Liquid-OLED Offers More Light-Emitting Possibilities
Recently, researchers have fabricated a “liquid-OLED” – an OLED that uses a liquid organic semiconducting layer to transport charge.
The scientists, Denghui Xu and Chihaya Adachi from the Center for Future Chemistry at Kyushu University in Fukuoka, Japan, have reported the liquid-OLED in a recent issue of Applied Physics Letters. As they explain, the novel design is based on a liquid-emitting layer, and could have advantages for flexible displays and other organic electronics applications.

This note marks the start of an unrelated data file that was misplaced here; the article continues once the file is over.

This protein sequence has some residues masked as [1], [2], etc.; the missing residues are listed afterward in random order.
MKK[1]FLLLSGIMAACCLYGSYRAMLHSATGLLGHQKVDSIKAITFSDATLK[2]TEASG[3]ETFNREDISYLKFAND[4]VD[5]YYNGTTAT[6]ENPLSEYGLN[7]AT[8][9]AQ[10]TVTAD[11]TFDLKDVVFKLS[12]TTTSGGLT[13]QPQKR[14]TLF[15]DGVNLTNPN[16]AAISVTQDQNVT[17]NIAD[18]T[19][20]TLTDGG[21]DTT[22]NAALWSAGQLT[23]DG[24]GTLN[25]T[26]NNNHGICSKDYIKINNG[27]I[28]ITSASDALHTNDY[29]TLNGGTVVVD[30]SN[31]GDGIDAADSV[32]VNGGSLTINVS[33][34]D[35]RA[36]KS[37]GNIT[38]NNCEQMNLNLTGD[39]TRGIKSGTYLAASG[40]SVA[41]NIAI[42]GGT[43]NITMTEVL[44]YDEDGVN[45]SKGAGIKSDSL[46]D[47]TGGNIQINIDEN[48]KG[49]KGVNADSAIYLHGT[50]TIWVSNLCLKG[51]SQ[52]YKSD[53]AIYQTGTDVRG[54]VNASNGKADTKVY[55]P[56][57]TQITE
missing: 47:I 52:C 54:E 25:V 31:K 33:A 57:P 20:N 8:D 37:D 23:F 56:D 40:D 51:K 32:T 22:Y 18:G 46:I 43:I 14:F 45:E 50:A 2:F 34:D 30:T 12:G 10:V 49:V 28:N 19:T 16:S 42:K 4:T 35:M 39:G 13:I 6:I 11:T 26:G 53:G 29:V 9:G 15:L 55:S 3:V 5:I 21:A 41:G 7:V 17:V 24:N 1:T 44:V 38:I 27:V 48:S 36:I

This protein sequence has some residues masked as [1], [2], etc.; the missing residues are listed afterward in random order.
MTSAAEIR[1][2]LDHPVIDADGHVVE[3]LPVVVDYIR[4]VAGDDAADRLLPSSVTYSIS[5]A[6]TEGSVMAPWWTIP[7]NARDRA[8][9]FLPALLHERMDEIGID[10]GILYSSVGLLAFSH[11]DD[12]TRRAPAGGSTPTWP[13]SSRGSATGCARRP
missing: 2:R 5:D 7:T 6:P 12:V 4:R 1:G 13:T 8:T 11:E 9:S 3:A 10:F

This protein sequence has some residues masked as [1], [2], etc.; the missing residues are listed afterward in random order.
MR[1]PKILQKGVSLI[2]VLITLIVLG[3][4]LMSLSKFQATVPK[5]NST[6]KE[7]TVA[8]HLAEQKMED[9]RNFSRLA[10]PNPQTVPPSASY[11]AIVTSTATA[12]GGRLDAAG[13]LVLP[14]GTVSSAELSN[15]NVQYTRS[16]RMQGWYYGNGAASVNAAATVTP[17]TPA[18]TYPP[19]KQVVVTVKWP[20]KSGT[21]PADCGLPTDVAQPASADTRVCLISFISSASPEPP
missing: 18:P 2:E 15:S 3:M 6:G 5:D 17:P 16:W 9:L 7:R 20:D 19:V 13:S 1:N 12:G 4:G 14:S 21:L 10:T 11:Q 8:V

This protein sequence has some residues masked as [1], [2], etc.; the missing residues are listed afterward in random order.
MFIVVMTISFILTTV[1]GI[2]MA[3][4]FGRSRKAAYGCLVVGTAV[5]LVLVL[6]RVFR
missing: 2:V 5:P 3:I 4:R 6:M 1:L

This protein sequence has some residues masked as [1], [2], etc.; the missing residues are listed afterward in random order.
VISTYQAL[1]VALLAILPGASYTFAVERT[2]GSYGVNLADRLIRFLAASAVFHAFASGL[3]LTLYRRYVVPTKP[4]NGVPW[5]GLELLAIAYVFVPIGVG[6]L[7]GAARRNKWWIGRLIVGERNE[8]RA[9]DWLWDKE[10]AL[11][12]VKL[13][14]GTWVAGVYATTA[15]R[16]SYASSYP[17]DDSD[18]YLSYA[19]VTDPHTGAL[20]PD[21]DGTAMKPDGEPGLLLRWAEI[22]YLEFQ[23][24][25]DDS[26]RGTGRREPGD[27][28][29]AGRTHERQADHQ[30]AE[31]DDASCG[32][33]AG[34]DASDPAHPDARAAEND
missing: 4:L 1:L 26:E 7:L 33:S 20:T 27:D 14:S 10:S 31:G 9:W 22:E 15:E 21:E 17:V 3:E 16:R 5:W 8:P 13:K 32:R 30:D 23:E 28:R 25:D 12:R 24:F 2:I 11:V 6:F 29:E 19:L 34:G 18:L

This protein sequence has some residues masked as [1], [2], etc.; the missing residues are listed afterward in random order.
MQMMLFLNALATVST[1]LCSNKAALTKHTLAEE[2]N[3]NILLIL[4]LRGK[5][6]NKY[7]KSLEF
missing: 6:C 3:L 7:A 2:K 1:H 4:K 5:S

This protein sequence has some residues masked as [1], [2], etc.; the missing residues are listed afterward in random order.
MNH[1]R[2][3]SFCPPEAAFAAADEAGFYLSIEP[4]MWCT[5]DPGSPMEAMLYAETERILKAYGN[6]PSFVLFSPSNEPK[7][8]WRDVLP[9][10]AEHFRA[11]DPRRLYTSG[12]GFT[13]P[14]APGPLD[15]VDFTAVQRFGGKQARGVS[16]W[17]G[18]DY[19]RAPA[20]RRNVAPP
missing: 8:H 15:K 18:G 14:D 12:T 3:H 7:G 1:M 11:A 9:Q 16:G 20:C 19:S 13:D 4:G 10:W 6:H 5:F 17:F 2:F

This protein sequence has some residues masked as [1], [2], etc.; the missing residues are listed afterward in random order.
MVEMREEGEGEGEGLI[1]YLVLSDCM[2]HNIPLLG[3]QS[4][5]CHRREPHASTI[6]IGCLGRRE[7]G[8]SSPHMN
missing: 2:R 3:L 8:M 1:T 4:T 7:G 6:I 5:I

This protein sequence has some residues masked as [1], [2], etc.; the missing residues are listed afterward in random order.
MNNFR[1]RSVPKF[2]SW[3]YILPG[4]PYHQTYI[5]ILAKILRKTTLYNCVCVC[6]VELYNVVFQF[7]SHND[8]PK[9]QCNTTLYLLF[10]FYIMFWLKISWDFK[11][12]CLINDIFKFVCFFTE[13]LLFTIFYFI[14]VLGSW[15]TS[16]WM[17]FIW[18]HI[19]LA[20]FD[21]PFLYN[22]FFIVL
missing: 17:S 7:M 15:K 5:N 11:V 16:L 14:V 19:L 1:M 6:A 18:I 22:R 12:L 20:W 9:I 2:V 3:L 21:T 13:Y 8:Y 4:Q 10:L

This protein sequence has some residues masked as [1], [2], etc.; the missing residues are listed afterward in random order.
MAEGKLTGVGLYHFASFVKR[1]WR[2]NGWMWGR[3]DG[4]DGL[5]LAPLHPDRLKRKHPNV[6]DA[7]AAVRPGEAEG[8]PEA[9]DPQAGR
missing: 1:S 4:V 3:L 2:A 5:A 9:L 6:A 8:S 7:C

Usually, OLED displays use solid-state organic films that give off light when an electric current is applied. One significant benefit of OLED displays compared to traditional liquid crystal displays (LCDs) is that OLEDs do not require a backlight. For this reason, OLEDs can be made very thin and flexible, as well as use less power, enabling them to run longer on a single battery charge.
The new liquid-OLED could achieve these same benefits, but by using a liquid organic semiconductor instead of the solid-state films. Other than a few previous studies that have investigated using polymer solutions as the semiconducting layer, this is the first time that researchers have attempted to fabricate a practical liquid semiconductor for OLEDs.